On the way back from Bucovina we passed through the rather amusingly named village of "Clit" where a Romanian wildlife icon was to be seen in fair numbers. To those not used to seeing storks they are quite interesting, being large birds that build really big, conspicuous nests atop telegraph and power cable poles. They are often to be seen following tractors or farm workers hoping for an easy meal and there were often 3 or 4 birds in a nest, presumably parents and youngsters about to fledge. I didn't have a lens with much reach so this was the best I could do.
Now for the scary bit! At this point I would point out that I do not scare easily. 30 years of police work, age and a 2nd dan in Tae kwon-Do mean that I feel fairly safe most of the time and know what real risk is. However, I remain truly horrified at the standard of driving I see in Romania and yes, it does scare me, for the sake of my child and others I see using the roads. I do feel qualified to comment as I was a traffic police officer for 20 years, have been trained to police advanced level and spent 10 years as a forensic collision investigator within the police.
The lack of hazard perception and degree of risk taking I see on Romanian roads I find hard to comprehend sometimes, so I am not surprised to see that they have about the highest fatality rates in Europe per head of population. Drivers routinely travel at speeds way above the posted or national limits but lack the vehicle handling and observation skills to do so with any degree of safety. In villages and built-up areas (50 kmh limit) I routinely saw vehicles travelling at 90-100 kmh, their drivers apparently oblivious to horses, children playing, elderly pedestrians and the like, many of whom are in the carriageway due to lack of footpaths.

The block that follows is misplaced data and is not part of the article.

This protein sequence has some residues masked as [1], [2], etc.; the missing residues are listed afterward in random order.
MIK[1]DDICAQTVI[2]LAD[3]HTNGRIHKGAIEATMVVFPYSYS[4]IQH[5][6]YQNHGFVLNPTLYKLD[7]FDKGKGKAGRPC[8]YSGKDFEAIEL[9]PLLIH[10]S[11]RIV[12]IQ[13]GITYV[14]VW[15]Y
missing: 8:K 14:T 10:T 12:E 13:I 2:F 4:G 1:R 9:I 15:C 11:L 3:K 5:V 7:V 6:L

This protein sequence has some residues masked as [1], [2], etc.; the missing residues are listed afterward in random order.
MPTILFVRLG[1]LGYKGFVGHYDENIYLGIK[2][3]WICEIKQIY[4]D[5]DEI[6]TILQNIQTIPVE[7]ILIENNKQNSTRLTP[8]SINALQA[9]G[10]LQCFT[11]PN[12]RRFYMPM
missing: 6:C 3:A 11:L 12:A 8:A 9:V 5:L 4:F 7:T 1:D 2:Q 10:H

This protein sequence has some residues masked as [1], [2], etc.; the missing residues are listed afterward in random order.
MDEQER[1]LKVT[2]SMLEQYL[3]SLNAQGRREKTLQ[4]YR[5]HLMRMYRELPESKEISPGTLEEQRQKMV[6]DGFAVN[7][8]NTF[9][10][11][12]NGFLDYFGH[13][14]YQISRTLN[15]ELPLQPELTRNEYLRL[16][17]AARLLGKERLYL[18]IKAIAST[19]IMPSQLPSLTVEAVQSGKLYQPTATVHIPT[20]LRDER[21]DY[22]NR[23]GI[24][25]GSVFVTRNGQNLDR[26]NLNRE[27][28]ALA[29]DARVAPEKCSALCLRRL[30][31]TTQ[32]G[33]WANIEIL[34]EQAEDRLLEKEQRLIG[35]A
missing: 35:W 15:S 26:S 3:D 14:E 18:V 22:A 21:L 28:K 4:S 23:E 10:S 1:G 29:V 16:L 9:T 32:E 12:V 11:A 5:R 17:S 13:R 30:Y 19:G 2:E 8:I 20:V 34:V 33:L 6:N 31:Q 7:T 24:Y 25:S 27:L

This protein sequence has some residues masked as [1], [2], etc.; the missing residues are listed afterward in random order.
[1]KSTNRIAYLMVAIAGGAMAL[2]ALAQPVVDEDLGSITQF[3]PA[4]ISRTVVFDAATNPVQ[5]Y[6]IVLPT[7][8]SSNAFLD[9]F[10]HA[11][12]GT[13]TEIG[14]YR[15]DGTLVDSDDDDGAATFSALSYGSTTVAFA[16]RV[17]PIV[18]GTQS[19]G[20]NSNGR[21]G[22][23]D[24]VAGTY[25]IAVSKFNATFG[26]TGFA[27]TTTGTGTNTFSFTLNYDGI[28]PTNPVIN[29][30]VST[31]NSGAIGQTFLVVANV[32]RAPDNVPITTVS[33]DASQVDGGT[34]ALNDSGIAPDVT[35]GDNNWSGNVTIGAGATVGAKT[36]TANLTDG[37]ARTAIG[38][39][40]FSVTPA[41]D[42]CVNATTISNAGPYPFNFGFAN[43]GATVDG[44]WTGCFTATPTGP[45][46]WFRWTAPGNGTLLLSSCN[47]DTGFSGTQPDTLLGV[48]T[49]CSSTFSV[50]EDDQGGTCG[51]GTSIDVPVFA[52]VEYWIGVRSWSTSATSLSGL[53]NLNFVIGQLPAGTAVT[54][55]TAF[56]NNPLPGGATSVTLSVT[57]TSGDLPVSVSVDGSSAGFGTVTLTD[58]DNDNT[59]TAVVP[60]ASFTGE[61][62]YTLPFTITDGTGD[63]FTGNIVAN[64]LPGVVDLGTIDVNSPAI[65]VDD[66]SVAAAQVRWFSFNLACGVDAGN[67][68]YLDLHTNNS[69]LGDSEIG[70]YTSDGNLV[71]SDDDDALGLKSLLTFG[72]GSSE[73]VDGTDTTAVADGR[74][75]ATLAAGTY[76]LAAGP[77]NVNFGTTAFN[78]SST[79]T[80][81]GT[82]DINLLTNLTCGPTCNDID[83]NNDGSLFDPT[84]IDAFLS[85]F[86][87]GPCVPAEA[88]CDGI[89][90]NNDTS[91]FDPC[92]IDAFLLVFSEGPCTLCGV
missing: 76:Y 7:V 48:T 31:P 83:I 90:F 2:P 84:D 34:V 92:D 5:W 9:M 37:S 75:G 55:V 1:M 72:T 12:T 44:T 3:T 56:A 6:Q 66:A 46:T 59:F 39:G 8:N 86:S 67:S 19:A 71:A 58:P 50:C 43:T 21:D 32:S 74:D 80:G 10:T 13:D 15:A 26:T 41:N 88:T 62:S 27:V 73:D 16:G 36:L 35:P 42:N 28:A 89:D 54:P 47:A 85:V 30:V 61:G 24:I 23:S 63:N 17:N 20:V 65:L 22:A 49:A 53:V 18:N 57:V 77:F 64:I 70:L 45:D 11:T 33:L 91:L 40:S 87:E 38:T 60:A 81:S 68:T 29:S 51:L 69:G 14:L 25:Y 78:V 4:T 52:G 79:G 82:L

Most driver's observation outside the vehicle seems to extend to a radius not exceeding about 15 metres, so they fail to react to even obvious hazards they are approaching until it becomes a full-on emergency. There is absolutely no evidence of defensive driving, where a driver thinks for other road users and tries to eliminate risk by planning for the actions of others. It is totally reactive rather than proactive driving.
Insanity like forcing a closing gap, overtaking on blind bends or brows, using phones, not wearing a seatbelt and charging headlong into danger is routine. It actually surprises me there are not more accidents. In 2 weeks I nearly had at least 3 accidents in taxis and private cars (as a passenger, I would add!) At best progress is lurching, involves lots of acceleration and braking and erratic steering. Epic fail Romania...start looking after each other on the roads. It would be so easy to improve things a lot but there is little evidence of enforcement or of drivers trying to better themselves. I wondered if the legless man I had photographed in the mountains had lost his legs in a vehicle collision!
The road infrastucture does not help things, the worst offenders being the newer highways between major towns/cities, which are single carriageways but with a kind of "hard shoulder" to the nearside of each traffic lane. Drivers use them as 4 lane roads (which they clearly are not) making slower cars travel wholly or partly in the hard shoulder and forcing overtakes, often in the face of oncoming vehicles. It is all rather tight and you can see how major head-ons occur. The hard shoulder is often interrupted by low concrete bridge parapets that intrude partly into its width and is normally bordered by deep drain channels.
The standard of driving is one reason I often prefer train travel in Romania....there are others too, but more of that next time.